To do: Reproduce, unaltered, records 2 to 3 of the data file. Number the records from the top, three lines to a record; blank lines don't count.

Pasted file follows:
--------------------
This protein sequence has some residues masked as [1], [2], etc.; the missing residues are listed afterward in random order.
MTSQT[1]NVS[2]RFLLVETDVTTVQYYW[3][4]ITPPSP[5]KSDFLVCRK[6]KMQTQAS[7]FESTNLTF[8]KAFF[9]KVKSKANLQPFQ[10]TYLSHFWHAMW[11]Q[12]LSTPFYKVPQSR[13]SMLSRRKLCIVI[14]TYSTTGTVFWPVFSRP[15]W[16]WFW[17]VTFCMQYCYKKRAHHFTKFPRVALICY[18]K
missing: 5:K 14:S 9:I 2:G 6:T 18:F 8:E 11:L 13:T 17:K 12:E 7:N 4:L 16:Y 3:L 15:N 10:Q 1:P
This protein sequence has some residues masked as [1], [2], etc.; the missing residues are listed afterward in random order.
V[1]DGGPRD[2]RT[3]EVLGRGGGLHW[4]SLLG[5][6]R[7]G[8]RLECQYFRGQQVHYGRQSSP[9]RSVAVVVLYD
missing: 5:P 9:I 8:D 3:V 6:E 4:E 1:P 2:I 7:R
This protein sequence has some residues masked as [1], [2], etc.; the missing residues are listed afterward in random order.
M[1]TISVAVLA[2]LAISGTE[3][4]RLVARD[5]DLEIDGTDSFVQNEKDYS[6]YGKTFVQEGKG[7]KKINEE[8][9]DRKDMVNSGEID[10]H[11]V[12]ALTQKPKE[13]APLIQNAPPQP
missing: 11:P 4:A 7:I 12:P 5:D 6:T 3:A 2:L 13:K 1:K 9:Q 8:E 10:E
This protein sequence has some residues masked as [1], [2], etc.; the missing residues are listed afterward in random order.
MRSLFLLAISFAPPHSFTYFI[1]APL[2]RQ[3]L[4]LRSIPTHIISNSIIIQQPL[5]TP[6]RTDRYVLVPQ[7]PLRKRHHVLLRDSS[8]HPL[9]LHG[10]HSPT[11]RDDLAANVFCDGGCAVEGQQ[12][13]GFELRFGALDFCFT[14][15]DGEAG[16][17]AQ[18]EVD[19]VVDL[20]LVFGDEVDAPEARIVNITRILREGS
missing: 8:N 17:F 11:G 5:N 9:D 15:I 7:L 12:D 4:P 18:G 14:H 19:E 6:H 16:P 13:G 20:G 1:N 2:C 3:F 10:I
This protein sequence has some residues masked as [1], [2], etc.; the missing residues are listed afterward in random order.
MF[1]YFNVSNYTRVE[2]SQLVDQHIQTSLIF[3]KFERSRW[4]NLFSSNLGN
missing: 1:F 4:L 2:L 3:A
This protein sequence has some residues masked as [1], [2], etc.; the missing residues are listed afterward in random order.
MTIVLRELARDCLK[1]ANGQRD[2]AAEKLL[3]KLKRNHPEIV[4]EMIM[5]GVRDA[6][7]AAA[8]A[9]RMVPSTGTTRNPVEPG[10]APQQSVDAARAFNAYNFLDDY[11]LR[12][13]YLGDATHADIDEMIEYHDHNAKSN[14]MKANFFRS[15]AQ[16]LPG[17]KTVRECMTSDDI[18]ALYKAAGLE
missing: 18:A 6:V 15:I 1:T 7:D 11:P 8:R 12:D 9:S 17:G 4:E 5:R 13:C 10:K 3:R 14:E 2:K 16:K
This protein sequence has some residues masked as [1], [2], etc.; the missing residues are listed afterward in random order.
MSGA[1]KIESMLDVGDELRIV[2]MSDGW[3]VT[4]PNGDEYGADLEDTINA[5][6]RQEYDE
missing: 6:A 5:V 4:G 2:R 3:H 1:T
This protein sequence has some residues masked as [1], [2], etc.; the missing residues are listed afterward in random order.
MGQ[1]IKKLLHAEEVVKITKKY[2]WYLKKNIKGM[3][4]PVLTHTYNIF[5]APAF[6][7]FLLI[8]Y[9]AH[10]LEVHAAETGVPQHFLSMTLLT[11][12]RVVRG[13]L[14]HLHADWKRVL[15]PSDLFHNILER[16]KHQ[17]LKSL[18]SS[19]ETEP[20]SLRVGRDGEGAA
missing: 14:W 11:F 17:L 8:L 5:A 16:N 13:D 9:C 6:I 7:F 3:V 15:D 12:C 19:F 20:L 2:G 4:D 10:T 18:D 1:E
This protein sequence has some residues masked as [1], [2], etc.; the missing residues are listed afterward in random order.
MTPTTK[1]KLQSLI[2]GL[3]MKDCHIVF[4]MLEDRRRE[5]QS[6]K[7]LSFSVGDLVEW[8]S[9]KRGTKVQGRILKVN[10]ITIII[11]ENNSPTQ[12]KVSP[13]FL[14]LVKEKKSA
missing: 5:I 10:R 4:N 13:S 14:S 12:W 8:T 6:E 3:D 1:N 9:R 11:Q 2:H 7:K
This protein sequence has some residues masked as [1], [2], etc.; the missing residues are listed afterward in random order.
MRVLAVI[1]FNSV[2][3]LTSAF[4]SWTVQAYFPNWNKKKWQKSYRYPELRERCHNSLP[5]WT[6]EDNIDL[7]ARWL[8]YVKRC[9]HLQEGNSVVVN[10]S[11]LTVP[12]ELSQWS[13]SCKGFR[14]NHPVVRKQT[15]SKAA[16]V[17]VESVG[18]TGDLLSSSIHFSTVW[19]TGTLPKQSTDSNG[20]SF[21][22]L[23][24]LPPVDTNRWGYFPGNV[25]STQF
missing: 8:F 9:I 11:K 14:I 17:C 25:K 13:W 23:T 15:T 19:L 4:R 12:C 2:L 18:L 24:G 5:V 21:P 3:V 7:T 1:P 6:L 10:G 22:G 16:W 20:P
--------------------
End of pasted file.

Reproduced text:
This protein sequence has some residues masked as [1], [2], etc.; the missing residues are listed afterward in random order.
V[1]DGGPRD[2]RT[3]EVLGRGGGLHW[4]SLLG[5][6]R[7]G[8]RLECQYFRGQQVHYGRQSSP[9]RSVAVVVLYD
missing: 5:P 9:I 8:D 3:V 6:E 4:E 1:P 2:I 7:R
This protein sequence has some residues masked as [1], [2], etc.; the missing residues are listed afterward in random order.
M[1]TISVAVLA[2]LAISGTE[3][4]RLVARD[5]DLEIDGTDSFVQNEKDYS[6]YGKTFVQEGKG[7]KKINEE[8][9]DRKDMVNSGEID[10]H[11]V[12]ALTQKPKE[13]APLIQNAPPQP
missing: 11:P 4:A 7:I 12:P 5:D 6:T 3:A 2:L 13:K 1:K 9:Q 8:E 10:E